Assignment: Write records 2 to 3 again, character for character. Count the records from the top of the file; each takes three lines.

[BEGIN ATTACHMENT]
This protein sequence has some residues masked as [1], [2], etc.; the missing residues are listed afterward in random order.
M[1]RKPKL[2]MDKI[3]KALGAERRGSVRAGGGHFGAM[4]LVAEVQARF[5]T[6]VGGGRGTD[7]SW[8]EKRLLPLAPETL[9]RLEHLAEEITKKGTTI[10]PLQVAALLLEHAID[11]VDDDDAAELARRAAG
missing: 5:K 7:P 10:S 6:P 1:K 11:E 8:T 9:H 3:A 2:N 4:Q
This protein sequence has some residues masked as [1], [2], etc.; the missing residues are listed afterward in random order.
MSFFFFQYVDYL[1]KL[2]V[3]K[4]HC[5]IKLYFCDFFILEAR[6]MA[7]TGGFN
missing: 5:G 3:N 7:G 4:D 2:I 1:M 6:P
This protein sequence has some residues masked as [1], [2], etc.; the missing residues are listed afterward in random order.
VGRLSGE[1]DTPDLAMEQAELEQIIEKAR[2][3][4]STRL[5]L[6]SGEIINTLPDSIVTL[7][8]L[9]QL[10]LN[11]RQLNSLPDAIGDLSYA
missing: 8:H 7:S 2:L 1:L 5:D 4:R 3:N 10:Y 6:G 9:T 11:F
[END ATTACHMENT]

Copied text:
This protein sequence has some residues masked as [1], [2], etc.; the missing residues are listed afterward in random order.
MSFFFFQYVDYL[1]KL[2]V[3]K[4]HC[5]IKLYFCDFFILEAR[6]MA[7]TGGFN
missing: 5:G 3:N 7:G 4:D 2:I 1:M 6:P
This protein sequence has some residues masked as [1], [2], etc.; the missing residues are listed afterward in random order.
VGRLSGE[1]DTPDLAMEQAELEQIIEKAR[2][3][4]STRL[5]L[6]SGEIINTLPDSIVTL[7][8]L[9]QL[10]LN[11]RQLNSLPDAIGDLSYA
missing: 8:H 7:S 2:L 1:L 5:D 4:R 3:N 10:Y 6:G 9:T 11:F